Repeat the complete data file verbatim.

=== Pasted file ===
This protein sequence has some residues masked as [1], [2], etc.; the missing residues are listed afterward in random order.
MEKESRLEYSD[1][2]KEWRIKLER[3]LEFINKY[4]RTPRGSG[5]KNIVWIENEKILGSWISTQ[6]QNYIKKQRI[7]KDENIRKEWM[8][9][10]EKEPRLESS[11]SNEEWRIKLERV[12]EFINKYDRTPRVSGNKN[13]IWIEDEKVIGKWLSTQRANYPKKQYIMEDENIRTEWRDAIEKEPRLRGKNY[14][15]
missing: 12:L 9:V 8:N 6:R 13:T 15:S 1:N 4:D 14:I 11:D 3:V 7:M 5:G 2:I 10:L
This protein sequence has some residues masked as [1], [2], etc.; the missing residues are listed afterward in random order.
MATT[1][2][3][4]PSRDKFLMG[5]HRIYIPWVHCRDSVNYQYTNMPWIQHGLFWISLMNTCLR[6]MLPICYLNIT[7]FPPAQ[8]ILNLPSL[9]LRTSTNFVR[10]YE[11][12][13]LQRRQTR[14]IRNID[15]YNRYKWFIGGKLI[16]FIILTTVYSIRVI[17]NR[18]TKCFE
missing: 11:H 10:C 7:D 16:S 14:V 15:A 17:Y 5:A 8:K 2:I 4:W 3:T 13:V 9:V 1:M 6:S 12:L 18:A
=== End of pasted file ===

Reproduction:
This protein sequence has some residues masked as [1], [2], etc.; the missing residues are listed afterward in random order.
MEKESRLEYSD[1][2]KEWRIKLER[3]LEFINKY[4]RTPRGSG[5]KNIVWIENEKILGSWISTQ[6]QNYIKKQRI[7]KDENIRKEWM[8][9][10]EKEPRLESS[11]SNEEWRIKLERV[12]EFINKYDRTPRVSGNKN[13]IWIEDEKVIGKWLSTQRANYPKKQYIMEDENIRTEWRDAIEKEPRLRGKNY[14][15]
missing: 12:L 9:V 8:N 6:R 13:T 15:S 1:N 4:D 14:I 11:D 3:V 7:M 5:G 2:I 10:L
This protein sequence has some residues masked as [1], [2], etc.; the missing residues are listed afterward in random order.
MATT[1][2][3][4]PSRDKFLMG[5]HRIYIPWVHCRDSVNYQYTNMPWIQHGLFWISLMNTCLR[6]MLPICYLNIT[7]FPPAQ[8]ILNLPSL[9]LRTSTNFVR[10]YE[11][12][13]LQRRQTR[14]IRNID[15]YNRYKWFIGGKLI[16]FIILTTVYSIRVI[17]NR[18]TKCFE
missing: 11:H 10:C 7:D 16:S 14:V 15:A 17:Y 5:A 8:K 2:I 4:W 3:T 13:V 9:V 1:M 6:S 12:L 18:A